• continue partnering with Cesvi to provide psychosocial support, protection and recreation services;
  • continue managing two child-friendly spaces, where children can gather for recreation and socialization, with activities so far reaching more than 500 children; and
  • conduct additional health and hygiene awareness-raising sessions to build resilience for future emergencies.

Our Response in Libya

On September 10, Storm Daniel struck northeast Libya, dumping months’ worth of rain in a matter of hours and causing the collapse of two dams upstream from the coastal city of Derna. International Medical Corps, which already had operations in the country, was quickly able to begin providing health services in Derna after the flooding.

Emergency Overview

  • 4,540 confirmed deaths
  • More than 1.5 million people affected—about 22% of Libya’s population
  • More than 44,800 people internally displaced
  • 25% of Derna completely submerged and destroyed



In response to Storm Daniel, International Medical Corps provided primary and emergency health services, along with MHPSS services. Thanks to our supporters, we have:

  • deployed 12 emergency medical teams (EMTs) and 60 staff members, bringing lifesaving health services to more than 5,000 IDPs;
  • provided 16,880 emergency health consultations;
  • conducted 372 MHPSS consultations;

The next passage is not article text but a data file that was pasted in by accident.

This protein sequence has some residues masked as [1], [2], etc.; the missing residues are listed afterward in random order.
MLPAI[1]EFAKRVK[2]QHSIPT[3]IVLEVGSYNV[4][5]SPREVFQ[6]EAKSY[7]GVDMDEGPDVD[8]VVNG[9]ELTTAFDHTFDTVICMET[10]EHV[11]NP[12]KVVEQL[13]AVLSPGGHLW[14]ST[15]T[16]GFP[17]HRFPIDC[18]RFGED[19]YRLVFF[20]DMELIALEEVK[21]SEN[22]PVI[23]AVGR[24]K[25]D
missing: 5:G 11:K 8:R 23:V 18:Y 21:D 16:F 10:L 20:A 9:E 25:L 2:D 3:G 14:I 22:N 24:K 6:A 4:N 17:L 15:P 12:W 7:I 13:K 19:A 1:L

• operated the national mental health hotline, providing consultations to more than 300 people;
  • donated 56,070 items of medicines, medical equipment and supplies to six health facilities; and
  • reached 3,827 people through health promotion and capacity building activities.

GBV and WASH Services

In the aftermath of the floods, displacement and limited resources left women and girls at increased risk for gender-based violence (GBV). Additionally, damage to water, sanitation and hygiene (WASH) infrastructure put the entire affected area at risk for infectious and waterborne diseases. In response, we have:

  • reached 258 women and girls with critical GBV and emotional-support services;
  • delivered 2,196,000 liters of clean water to 4,338 people through water trucking;
  • distributed 13,800 liters of bottled water, working with local collection companies to ensure proper recycling;
  • reached 1,072 people with hygiene awareness-raising sessions; and
  • distributed hygiene kits to 1,300 people.

Continuing Emergency Response Efforts: Moving Forward

International Medical Corps will continue our emergency response efforts, ensuring that we reach vulnerable people affected by the floods. International Medical Corps will:

  • continue providing essential emergency and primary health services via EMTs—reaching as many as 200 people per day—to address immediate and long-term health needs;
  • scale up our MHPSS services, providing more than 100 additional consultations per month; and
  • strengthen WASH interventions to improve access to clean water, rehabilitate sanitation infrastructure at health facilities and promote proper hygiene practices for about 600 people per month.

Help us save lives.